St Nicholas Day and Weckmänner bring up the best memories of growing up in Germany. As Saint Nicholas would come around to hand out the brioche-like baked Weckmann pastries, Knecht Ruprecht would follow along. Plus, Weckmänner are are a welcome break from all the cookie baking!
What is St Nicholas Day?
In Germany, the boot is left outside the front door on the evening of December 5th, then filled by the parents with treats like little chocolate coins, mandarin oranges, nuts, and small gifts from Saint Nicholas. A surprise awaits for the kids when they wake up on the morning of St Nicholas Day.
In other countries like Switzerland, a sack is left outside of the kids' bedrooms as a surprise when they wake up in the morning.
Later in the day at school, a man dressed as Saint Nicholas (Nikolaus) would come to each classroom with his helper Knecht Ruprecht to hand out Weckmänner.
It was one of my favorite holidays growing up in Germany, along with Martinstag, when sweet German pretzels called Martinsbrezeln are handed out to kids. The bottom line is: Germans love their baked goods and pastries.
When is it?
Saint Nicholas Day is on December 6th every year, when kids in Germany (and a few other European countries) wake up to a boot filled with treats and little gifts.
A Weckmann or Weckmänner are the traditional pastries handed out to kids that day. Saint Nicholas Day is not a national holiday in Germany, but that doesn't mean it's not celebrated.
Who is Knecht Ruprecht?
Knecht Ruprecht was dressed in dark, old clothes and carried a wooden stick. He represents the dark part of German folklore and followed along as a warning that kids needed to be good. He is the tamed down version of Krampus (popular in Austria) and he doesn't look nearly as scary!
Saint Nicholas day in German
Saint Nicholas Day in German means Nikolaustag. It's one of my favorite kids' holidays from growing up in Germany.
The Weckmann Tradition
A Weckmann or Weckmänner are brioche-like pastries made from a fluffy yeast dough. You can hand-shape them or use a homemade template or cookie cutter to create the shape, then have fun decorating them with raisins for eyes and buttons and Hagelzucker (pearl sugar) for clothes and more.
They often have ofen-safe, unglazed clay pipes baked onto them, but they are impossible to find in the USA, so I skipped them.
German bakeries sell Weckmänner around Christmas time, and on Saint Nicholas Day they are handed out by Saint Nicholas at school. They make for such a fun non-cookie baking project (already on my 4th batch baking some of my favorite cookies like Vanillekipferl, Spitzbuben and Zimtsterne) and I hope you will make some at home like we did, too.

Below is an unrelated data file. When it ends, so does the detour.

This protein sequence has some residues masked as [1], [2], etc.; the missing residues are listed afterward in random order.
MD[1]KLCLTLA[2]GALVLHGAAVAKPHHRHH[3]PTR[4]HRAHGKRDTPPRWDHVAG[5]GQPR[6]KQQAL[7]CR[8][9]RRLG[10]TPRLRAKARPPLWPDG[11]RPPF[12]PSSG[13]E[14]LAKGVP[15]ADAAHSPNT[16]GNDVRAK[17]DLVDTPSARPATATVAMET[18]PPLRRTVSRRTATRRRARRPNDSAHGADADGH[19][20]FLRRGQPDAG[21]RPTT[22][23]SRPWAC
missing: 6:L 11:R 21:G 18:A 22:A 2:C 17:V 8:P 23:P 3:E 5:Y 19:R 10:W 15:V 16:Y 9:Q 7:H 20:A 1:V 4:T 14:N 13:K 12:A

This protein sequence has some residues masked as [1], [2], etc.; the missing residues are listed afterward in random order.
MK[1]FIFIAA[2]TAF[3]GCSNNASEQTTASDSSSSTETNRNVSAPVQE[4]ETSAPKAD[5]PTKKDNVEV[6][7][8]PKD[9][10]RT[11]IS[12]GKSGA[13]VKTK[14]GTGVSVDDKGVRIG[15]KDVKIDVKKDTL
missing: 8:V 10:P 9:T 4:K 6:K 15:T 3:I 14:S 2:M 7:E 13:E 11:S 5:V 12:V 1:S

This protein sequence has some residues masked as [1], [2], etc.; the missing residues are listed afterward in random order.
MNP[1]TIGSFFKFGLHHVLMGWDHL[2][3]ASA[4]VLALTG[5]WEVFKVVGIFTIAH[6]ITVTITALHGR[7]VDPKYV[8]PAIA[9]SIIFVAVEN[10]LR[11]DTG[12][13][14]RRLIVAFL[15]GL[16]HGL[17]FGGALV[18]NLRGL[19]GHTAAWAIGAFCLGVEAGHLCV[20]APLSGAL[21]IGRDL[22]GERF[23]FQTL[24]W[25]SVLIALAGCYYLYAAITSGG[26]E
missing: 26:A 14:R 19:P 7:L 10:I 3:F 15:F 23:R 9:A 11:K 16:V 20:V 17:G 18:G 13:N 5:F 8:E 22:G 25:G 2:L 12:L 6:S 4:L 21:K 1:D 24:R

Weckmänner also go by Stutenkerle, Klausenmann, Pumann, Dambedei, Klaaskerl, Grittibänz, Teigmännli, depending on which region in Germany or other surrounding countries you're in!
Watch this 20-second video to see how we make and decorate Weckmänner at home. It's so easy and my kids had so much fun making them!
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Weckmann/Stutenkerl (German St Nicholas Day Traditional Recipe)
- 1 Weckmann cutter optional, you can also make a template by drawing on parchment paper, then cutting it out.
- 1 Rolling Pin for rolling out the dough
- 1 Pastry Brush for brushing on the egg wash
- 500 grams all purpose flour
- 250 milliliters milk luke warm
- 75 grams sugar
- 1 teaspoon pure vanilla extract
- 75 grams butter room temperature
- 7 grams salt
- 14 grams active-dry yeast
- 1 egg
- ½ lemon peel only
- 1 egg yolk
- 1 Tablespoon milk
- pearl sugar
- Stir 1 pouch of yeast (7 grams or ½ teaspoon) together with barely warm milk and allow to sit for 5 minutes to bubble up or 'bloom.'14 grams active-dry yeast, 250 milliliters milk
- Gently stir in 1 ½ cups (180 grams) of the flour to create a starter dough. Cover and allow to rest in a warm spot in your house for 2 hours (the longer it's allowed to rise, the better the flavor development).500 grams all purpose flour
- Now add in the remaining flour (320 grams or 2 ½ cups) and remaining yeast (1 pouch/7 grams/½ teaspoon ), egg, butter, sugar, vanilla, lemon peel and salt and and knead until you end up with a smooth dough that peels away from the sides of the bowl. You may need to add just a touch more flour.75 grams sugar, 1 teaspoon pure vanilla extract, 75 grams butter, 7 grams salt, 1 egg, ½ lemon
Shape and Decorate
- Shape the Weckmänner by first rolling out the dough thinly and cutting them out OR shape them by hand. When cutting them out, I use either this cookie cutter or make a template from parchment paper (about 6 to 8 inches in size) to cut around.
- Place them on a baking sheet prepped with parchment paper and preheat your oven to 350° Fahrenheit (180° Celsius).
- Cover with a clean linen towel and allow to rise one final time until doubled in size (about 30 minutes).
- Whisk together egg yolk and milk, then brush onto the Weckmänner.1 egg yolk, 1 Tablespoon milk
- Use raisins for eyes and buttons and pearl sugar for clothes or whatever your heart desires. This part of course is what kids have the most fun with.raisins, pearl sugar
Bake & Eat
- Bake in batches on the middle rack for about 18 to 20 minutes OR bake at once in separate sheets and rotate them halfway through baking. If baking two trays at once, they may take just an extra minute or two. Enjoy right away.
The Stutenkerl sounds very easy to make and of course delicious Sophie!